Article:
Meta Platforms Inc. announced today that it’s expanding nonfungible token features on its Instagram social media platform internationally to more than 100 countries across Africa, Asia-Pacific, the Middle-East and the Americas.
Meta Chief Executive Mark Zuckerberg confirmed the move today on Instagram, sharing what he called a “soon-to-be NFT” of an old Little League Baseball card of himself.
Initially during an experimental pilot program that began in May, only a handful of creators could feature NFTs on their Instagram profiles. NFTs are a type of cryptographic asset built on blockchain technology that links ownership to virtual items such as digital artwork and collectibles allowing them to be bought, sold and traded.
Users will be able to connect immediately to third-party crypto wallets including Rainbow, MetaMask, Trust Wallet, Dapper, and Coinbase Wallet. An integration with Phantom is coming soon.
Meta also announced that Instagram supports NFTs that have been minted on the Ethereum, Polygon and Flow blockchains. There are no fees for posting or sharing NFT artwork on Instagram.
Once a wallet is connected, Instagram members can choose which NFTs they want to display on their profiles or share on the platform. Once posted, it will be identifiable with a particular shimmer effect and other users can view information, public metadata in particular, in its description. These posts will be attached to their public profile.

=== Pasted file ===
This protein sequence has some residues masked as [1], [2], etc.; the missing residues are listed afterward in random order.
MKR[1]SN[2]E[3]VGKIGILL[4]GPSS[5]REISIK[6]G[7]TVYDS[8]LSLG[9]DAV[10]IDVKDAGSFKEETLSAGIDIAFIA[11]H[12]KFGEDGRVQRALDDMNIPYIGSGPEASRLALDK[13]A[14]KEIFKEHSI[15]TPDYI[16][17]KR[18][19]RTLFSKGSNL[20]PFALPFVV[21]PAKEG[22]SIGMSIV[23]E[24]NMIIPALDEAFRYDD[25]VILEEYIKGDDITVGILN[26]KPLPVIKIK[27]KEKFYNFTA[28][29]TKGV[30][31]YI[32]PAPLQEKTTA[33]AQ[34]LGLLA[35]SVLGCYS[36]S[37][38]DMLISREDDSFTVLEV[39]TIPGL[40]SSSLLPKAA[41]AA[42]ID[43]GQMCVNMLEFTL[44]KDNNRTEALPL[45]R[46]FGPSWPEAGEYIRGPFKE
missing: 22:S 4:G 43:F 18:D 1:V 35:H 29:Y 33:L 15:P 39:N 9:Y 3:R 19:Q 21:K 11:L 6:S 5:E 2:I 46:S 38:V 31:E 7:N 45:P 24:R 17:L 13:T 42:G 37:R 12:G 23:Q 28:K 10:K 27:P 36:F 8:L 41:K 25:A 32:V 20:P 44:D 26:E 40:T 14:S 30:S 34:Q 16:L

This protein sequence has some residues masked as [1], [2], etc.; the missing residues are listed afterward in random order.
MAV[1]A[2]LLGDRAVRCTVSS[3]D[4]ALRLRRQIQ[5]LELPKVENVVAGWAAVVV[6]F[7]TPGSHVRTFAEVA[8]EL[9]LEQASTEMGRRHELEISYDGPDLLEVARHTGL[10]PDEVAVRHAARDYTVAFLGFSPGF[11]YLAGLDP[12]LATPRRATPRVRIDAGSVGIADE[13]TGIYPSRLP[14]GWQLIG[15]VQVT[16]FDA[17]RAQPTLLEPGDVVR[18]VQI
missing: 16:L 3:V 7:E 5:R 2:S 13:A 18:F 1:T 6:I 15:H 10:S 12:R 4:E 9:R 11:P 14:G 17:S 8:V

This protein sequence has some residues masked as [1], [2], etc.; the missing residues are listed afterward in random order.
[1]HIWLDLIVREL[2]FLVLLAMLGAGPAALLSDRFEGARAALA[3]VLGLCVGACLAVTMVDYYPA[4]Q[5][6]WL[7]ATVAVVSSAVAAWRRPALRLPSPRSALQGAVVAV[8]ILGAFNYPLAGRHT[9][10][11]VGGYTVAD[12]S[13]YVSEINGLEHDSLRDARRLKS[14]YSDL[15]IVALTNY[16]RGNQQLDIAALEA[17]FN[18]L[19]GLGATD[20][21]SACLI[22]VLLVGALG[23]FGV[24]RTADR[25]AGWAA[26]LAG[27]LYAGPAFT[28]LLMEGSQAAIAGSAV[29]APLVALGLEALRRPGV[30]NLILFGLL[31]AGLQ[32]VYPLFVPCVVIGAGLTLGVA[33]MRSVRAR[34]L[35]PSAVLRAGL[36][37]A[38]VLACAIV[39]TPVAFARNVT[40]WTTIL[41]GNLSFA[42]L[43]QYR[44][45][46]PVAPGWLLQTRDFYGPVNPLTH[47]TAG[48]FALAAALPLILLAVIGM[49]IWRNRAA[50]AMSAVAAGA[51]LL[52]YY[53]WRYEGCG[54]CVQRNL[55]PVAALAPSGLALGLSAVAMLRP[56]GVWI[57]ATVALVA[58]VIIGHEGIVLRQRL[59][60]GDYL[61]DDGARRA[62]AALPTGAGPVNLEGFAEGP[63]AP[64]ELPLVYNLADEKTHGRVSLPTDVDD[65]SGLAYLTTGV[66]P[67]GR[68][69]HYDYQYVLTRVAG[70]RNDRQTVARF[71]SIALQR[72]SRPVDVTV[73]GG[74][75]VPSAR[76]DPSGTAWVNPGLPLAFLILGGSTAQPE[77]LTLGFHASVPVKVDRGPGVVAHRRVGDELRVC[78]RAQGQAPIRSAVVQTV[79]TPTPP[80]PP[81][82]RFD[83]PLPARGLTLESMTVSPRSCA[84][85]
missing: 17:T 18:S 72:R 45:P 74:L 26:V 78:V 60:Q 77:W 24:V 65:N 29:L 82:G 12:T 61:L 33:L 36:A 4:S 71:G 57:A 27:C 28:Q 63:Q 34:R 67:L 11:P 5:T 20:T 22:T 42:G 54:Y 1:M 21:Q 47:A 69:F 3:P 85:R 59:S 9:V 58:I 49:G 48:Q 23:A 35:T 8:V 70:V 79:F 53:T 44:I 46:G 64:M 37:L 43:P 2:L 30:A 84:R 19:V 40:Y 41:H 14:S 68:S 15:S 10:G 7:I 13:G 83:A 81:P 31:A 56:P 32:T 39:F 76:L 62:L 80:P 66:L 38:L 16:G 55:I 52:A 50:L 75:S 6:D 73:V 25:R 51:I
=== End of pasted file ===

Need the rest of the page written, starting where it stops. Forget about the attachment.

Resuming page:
Since NFTs are part of a creator and collector culture and designed to stir conversation, Instagram will also allow them to be automatically attributed with this information. Of course, this is subject to privacy settings as well.
In addition, the ability of digital assets to retain value and spur speculation has led to a booming market that exploded to more than $41 billion in 2021, but suffered a 25% market value decline during the second quarter of 2022 during what was dubbed “crypto winter.”
“We collect and organize public data from open blockchains, such as Ethereum, to provide this feature,” Meta explained in a post. “From this public blockchain data, we can only identify which collectibles belong to collectors and creators when they connect their third-party wallets to Instagram.”
The objective of adding NFTs to Instagram, Meta said, is to empower the community to access this emerging class of digital assets by collecting and displaying them on the platform.
Meta’s pilot program in May followed Twitter’s own move to allow users to use NFTs as profile images, which are displayed as soft hexagons when used.
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